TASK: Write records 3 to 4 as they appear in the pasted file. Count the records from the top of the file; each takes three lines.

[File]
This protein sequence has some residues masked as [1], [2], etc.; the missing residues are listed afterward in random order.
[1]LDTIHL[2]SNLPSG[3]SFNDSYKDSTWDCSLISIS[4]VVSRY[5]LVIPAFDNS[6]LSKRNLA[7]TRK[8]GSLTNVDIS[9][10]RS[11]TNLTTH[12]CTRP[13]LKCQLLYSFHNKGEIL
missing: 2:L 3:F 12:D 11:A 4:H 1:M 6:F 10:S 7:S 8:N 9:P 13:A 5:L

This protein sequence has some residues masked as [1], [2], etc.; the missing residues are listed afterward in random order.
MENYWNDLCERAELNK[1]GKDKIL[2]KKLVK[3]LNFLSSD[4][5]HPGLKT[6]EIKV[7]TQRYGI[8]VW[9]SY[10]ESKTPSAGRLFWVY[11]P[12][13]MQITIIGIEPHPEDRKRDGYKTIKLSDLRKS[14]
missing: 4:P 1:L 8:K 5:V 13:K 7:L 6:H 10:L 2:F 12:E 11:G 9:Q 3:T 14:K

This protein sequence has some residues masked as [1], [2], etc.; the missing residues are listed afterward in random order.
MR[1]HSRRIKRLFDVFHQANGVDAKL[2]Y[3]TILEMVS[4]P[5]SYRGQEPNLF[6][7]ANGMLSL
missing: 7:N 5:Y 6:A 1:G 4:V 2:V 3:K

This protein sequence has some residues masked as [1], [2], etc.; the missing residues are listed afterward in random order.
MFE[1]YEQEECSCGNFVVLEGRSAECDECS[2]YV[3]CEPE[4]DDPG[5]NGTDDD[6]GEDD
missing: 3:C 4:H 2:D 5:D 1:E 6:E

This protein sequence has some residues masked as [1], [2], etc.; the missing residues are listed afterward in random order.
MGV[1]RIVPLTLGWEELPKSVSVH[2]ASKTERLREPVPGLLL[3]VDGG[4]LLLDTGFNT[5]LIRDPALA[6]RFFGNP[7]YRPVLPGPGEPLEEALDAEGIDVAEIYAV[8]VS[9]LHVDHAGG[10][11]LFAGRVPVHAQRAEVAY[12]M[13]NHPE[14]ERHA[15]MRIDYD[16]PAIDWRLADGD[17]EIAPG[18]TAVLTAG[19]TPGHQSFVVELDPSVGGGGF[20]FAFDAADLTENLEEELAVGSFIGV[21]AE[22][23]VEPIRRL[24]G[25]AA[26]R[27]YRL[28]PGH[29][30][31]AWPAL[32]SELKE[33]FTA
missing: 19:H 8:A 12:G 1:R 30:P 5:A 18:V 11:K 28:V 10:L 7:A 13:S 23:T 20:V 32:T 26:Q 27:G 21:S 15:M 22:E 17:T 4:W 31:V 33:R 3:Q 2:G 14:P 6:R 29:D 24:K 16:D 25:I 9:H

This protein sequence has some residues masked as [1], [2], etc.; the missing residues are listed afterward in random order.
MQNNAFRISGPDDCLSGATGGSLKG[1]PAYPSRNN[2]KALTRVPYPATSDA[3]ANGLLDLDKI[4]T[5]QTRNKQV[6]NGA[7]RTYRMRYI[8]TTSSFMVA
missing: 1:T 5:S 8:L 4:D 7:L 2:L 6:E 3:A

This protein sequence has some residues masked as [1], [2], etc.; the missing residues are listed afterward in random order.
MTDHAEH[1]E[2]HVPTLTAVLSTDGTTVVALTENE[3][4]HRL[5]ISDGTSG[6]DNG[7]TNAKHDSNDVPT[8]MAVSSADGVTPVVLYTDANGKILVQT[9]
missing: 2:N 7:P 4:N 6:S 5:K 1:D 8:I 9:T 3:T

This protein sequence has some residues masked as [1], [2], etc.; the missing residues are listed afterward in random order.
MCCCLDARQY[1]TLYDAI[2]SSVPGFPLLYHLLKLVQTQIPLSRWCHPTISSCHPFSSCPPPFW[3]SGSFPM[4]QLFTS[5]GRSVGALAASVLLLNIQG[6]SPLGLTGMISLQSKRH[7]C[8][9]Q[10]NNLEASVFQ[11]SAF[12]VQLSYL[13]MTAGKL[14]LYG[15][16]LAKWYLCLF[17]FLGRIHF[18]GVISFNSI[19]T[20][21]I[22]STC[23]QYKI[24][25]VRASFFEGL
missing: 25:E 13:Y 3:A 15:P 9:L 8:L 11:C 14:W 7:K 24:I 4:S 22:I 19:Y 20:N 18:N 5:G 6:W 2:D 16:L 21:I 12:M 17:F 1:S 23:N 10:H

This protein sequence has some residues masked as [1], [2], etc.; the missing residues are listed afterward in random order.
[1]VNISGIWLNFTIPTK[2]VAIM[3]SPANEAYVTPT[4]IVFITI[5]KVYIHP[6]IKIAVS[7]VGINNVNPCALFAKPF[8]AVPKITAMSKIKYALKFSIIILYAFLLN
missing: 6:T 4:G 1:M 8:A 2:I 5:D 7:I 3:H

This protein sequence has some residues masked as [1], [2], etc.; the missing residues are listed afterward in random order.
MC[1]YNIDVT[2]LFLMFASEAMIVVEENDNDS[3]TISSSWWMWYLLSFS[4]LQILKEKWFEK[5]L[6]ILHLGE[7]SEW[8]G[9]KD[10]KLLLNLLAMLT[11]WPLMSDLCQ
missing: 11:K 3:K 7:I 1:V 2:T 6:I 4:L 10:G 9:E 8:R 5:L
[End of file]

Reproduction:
This protein sequence has some residues masked as [1], [2], etc.; the missing residues are listed afterward in random order.
MR[1]HSRRIKRLFDVFHQANGVDAKL[2]Y[3]TILEMVS[4]P[5]SYRGQEPNLF[6][7]ANGMLSL
missing: 7:N 5:Y 6:A 1:G 4:V 2:V 3:K

This protein sequence has some residues masked as [1], [2], etc.; the missing residues are listed afterward in random order.
MFE[1]YEQEECSCGNFVVLEGRSAECDECS[2]YV[3]CEPE[4]DDPG[5]NGTDDD[6]GEDD
missing: 3:C 4:H 2:D 5:D 1:E 6:E